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Factors influencing individual management preferences for facilitating adaptation to climate change within the National Wildlife Refuge System

Authors

  • Dawn R. Magness,

    Corresponding author
    1. Kenai National Wildlife Refuge, United States Fish & Wildlife Service, P.O. Box 2139, Soldotna, AK 99669, USA
    2. Department of Biology and Wildlife, University of Alaska Fairbanks, 211 Irving I, Fairbanks, AK 99775, USA
    • Kenai National Wildlife Refuge, United States Fish & Wildlife Service, P.O. Box 2139, Soldotna, AK 99669, USA
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  • Amy Lauren Lovecraft,

    1. Political Science Department, University of Alaska Fairbanks, P.O. Box 756420, Fairbanks, AK 99775, USA
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  • John M. Morton

    1. Kenai National Wildlife Refuge, United States Fish & Wildlife Service, P.O. Box 2139, Soldotna, AK 99669, USA
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  • Associate Editor: Boal

  • The findings and conclusions in this article are those of the author(s) and do not necessarily represent the views of the U.S. Fish and Wildlife Service.

Abstract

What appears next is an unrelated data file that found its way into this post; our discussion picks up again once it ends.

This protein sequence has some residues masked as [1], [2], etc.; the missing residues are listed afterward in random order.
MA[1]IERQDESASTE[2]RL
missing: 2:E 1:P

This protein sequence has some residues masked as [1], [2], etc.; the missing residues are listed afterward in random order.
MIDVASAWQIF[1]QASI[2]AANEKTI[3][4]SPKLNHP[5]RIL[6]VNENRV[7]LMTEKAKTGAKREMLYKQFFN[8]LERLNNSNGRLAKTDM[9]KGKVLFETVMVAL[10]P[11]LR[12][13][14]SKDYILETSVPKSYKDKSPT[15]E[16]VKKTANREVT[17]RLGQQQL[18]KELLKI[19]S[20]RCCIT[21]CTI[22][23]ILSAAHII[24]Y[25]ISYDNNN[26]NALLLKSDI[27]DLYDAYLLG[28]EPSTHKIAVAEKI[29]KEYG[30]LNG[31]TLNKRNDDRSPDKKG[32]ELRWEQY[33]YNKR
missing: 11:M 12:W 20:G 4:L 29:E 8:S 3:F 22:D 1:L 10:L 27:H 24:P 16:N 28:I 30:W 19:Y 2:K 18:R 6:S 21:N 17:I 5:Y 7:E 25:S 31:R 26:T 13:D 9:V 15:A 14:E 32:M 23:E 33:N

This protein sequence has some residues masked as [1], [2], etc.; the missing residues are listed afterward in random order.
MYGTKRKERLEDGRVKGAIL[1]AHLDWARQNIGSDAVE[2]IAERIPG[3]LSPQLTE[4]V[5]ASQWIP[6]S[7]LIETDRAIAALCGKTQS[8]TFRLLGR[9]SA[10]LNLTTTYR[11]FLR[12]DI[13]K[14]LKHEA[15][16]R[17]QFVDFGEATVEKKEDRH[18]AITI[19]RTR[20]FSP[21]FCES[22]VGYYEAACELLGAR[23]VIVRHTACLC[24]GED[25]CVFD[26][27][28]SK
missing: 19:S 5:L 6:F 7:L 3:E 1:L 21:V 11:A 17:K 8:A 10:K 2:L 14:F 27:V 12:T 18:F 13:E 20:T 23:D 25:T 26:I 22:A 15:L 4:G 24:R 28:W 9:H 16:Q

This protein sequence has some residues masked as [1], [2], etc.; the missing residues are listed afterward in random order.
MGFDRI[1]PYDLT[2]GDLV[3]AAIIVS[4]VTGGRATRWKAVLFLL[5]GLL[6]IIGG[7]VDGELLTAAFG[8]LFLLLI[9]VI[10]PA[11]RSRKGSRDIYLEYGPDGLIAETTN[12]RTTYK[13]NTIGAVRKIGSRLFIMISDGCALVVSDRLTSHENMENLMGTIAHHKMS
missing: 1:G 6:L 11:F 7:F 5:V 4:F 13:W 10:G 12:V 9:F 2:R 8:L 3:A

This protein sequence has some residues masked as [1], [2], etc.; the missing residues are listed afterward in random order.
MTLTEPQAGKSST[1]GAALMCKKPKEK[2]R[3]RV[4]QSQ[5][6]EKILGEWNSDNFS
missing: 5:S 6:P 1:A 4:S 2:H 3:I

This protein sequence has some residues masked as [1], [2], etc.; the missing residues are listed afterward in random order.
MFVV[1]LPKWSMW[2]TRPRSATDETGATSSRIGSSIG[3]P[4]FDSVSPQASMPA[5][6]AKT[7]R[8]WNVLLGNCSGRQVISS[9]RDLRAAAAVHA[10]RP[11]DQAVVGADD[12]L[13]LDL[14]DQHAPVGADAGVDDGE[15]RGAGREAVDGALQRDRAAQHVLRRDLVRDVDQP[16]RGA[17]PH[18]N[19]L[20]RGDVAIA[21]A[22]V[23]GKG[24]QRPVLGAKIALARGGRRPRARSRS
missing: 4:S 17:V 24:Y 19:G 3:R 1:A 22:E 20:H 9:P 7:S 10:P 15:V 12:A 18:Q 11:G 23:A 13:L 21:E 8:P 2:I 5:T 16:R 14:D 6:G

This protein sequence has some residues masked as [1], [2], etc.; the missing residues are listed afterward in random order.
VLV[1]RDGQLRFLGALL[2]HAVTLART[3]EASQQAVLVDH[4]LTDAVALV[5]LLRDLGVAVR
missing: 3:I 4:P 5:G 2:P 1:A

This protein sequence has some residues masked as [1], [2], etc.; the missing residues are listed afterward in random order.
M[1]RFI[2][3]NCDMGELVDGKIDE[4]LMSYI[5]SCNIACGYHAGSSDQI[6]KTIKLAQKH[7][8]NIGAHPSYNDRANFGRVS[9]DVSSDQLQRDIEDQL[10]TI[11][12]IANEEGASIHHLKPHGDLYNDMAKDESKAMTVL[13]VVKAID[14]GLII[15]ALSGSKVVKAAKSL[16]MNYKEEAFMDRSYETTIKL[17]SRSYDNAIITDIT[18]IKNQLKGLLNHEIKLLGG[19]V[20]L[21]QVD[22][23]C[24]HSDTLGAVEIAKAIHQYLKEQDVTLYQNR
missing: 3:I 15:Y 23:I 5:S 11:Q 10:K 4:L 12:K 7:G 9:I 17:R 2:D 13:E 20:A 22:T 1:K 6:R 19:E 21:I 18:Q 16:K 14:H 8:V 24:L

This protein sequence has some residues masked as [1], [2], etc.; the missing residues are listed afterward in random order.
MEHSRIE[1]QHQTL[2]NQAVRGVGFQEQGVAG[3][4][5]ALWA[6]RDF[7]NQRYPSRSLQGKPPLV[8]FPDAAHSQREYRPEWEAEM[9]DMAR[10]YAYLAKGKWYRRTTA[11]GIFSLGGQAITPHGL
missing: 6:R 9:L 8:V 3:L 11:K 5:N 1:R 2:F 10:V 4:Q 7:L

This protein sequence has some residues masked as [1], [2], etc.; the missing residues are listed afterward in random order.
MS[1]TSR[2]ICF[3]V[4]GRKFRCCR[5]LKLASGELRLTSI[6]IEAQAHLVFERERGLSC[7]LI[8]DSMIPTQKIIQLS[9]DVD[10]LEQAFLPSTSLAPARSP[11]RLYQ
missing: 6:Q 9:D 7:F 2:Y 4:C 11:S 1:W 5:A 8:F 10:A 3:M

National Wildlife Refuge System policies reference both historical condition and naturalness, but these concepts may not be valid management goals in a world with rapid climate change. Currently, within the refuge system, managers and biologists can individually decide whether management actions to maintain historical condition (retrospective) or actions to promote and enhance future condition (prospective) are appropriate. In February 2008, we surveyed 203 refuge system managers and biologists (via email) about climate change and management strategies to facilitate adaptation to climate change. Our goal was to explore factors that influence preference for retrospective or prospective strategies. Most managers and biologists (76%) believe that climate change has already influenced their refuge, but land-use change and invasive species were considered more important landscape drivers. We did not find evidence that refuge purpose or inclusion of climate change in planning documents influenced individual preferences about strategies to facilitate adaptation. However, managers and biologists who conceptualize climate change as anthropogenic in origin were more likely to prefer retrospective strategies. Written responses indicate that managers and biologists prefer historical condition, but believe that retrospective strategies will be costly or impossible. Written comments also indicate that managers and biologists prefer strategies that allow species to adapt naturally and without intervention. We conclude that land management agencies need to provide the rationale for how climate change should be conceptualized in the short and long terms. Explicitly addressing conservation values may help to refine agency priorities in a rapidly changing world and to build the consensus necessary to strategically coordinate management across individual units in conservation reserves. © 2012 The Wildlife Society.

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